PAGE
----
Why Apple’s VR headset won’t be the next iPhone


Why Apple’s VR headset won’t be the next iPhone
Apple VR/AR headset won't be anywhere near as successful as the iPhone. But it is leading to something big.
Graphic: Cult of Mac/Minh Pham/Unsplash License

The AR/VR headset likely coming from Apple in 2023 will not be the company’s next smash hit. It will have fans, just not huge numbers of them.

But this first headset will be an important stepping stone toward an Apple device that will change the world.

Apple dipping a toe into virtual reality

Persistent rumors and leaks point to Apple releasing a headset with both virtual reality and augmented reality capabilities in 2023. Apple CEO Tim Cook actually teased the AR/VR headset during an interview this summer. This first model apparently will be called either Reality One or Reality Pro.

Tipsters say it will pack three high-res displays, one of which will be external. It’ll be built around a chip on par with the Apple M1 to power its performance. Many types of sensors will detect the wearer’s surroundings and body motions.

As cool as Apple’s upcoming realityOS headset sounds, there simply isn’t that big a market for it. Possible uses include gaming and employee training – just what current VR headsets are used for. And those have nothing more than niche appeal.

That’s why Oculus/Meta has sold only about 16 million VR headsets to date. For comparison, there are more than 100 million active Apple Watch users, and it’s not generally considered a very big success.

If not during COVID-19, then when?

If virtual reality was going to go mainstream, it already would have. COVID-19 forced hundreds of millions, possibly billions, of people into lockdowns. Stuck in our homes, we dreamed of the freedom to move about in safety. We all wished we could be with our friends and loved ones. But we did not turn to VR in huge numbers.

Even when we were lonely, anxious and bored, and had been for months, it was not enough to entice us to put on a helmet and be immersed in a digital world.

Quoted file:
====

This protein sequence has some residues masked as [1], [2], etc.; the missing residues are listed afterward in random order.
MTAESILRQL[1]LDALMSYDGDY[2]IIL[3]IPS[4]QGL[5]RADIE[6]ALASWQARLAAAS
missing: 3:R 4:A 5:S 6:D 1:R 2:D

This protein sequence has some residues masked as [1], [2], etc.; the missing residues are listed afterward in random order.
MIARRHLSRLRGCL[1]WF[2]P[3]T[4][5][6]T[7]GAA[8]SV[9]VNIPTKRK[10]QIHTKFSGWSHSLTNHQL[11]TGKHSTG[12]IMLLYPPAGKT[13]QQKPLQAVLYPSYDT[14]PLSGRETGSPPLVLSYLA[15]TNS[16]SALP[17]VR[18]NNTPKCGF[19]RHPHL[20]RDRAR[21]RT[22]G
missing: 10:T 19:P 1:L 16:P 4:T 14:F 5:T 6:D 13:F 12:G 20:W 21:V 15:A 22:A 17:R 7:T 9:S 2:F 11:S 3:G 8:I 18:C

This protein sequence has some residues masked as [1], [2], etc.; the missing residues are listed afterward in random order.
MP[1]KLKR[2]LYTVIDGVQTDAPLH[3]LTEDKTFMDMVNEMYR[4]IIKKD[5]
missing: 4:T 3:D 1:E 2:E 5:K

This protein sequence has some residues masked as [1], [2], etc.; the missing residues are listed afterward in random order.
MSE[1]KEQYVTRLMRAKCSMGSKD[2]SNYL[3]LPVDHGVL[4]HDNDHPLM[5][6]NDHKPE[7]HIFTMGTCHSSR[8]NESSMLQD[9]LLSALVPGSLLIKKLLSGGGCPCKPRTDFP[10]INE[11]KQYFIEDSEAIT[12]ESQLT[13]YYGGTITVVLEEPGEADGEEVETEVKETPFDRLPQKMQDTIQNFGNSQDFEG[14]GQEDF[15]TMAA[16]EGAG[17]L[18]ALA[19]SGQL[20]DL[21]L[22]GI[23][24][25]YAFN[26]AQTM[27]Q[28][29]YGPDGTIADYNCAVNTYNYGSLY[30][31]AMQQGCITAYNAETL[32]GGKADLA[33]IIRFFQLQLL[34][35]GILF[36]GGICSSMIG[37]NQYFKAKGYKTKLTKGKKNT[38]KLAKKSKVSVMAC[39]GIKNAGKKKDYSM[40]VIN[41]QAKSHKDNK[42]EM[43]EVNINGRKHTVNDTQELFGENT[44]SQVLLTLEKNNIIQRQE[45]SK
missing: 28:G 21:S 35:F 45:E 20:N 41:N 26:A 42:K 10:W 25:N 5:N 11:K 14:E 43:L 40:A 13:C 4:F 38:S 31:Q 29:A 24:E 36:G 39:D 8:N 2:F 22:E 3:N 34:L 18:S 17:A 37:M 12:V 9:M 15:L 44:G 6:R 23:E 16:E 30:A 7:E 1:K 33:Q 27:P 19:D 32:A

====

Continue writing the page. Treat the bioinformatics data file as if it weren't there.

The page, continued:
True, Apple has a history of taking lackluster products and transforming them into huge successes. Look at what it did with iPod, iPhone and iPad. Perhaps that will happen again with VR helmets. But it seems unlikely given the nearly complete lack of interest in VR among the general public.

Hardware is a significant part of the problem, though. Apple’s offering reportedly will be less bulky than rivals, but that’s a low bar to get over. Competing devices prove cumbersome to wear, and become uncomfortable in only a few hours. Given all the features being packed in, it’s unlikely Apple will be able to reduce the bulk significantly. Not with this first-generation model, anyway.

To be clear, VR headsets, including Apple’s, will be widely used, but only in the same way that PlayStation is widely used. Millions of people will own one, and Apple will almost certainly grow the total, but the product category won’t be as popular as notebooks, tablets or phones.

But augmented reality is the future

Apple AR glasses might not be unwieldy. An Apple patent filing shows the company is planning augmented-reality glasses that look essentially like any other eyewear.
An Apple patent filing shows the company is planning augmented-reality glasses that look essentially like any other eyewear.
Illustration: Apple

From what the leaks have revealed, Apple’s 2023 headset will be for both virtual reality and augmented reality. AR overlays computer-generated images or text onto the real world. It’s different from virtual reality, which completely replaces the real world.

VR will remain a niche product, while AR will completely transform the way we live. It will just take a while.

Although we don’t want to completely dive into a VR world, we already use our iPhones as a clumsy form of augmented reality, getting driving directions and reading texts on the go. So don’t try to argue that people don’t want to check their IMs or scroll through Instagram while they’re walking around, because we all see people doing exactly that now on their handsets. AR glasses will just make the process easier.

And that’s only the first step. With AR, your Mac doesn’t need a physical screen — only a virtual one. The display will be projected onto the glasses so it appears to be floating in front of the user. And the virtual screen can be as big or as little as required. That means a single computer you carry in your pocket will be your Mac, your iPad, your iPhone and your TV.

But that’s not going to happen in 2023. The hardware to make AR glasses is still years away. It’ll have to go beyond being small enough to be comfortable to use, all the way to being so portable we’ll want to wear them everywhere all the time.

But Apple is nevertheless building AR capabilities into its first headset so developers will have access to test equipment. The killer AR apps of the future will be written using Apple’s bulky VR headsets, which will start reaching customers in 2023. So think of next year’s product as a stepping stone to the future.


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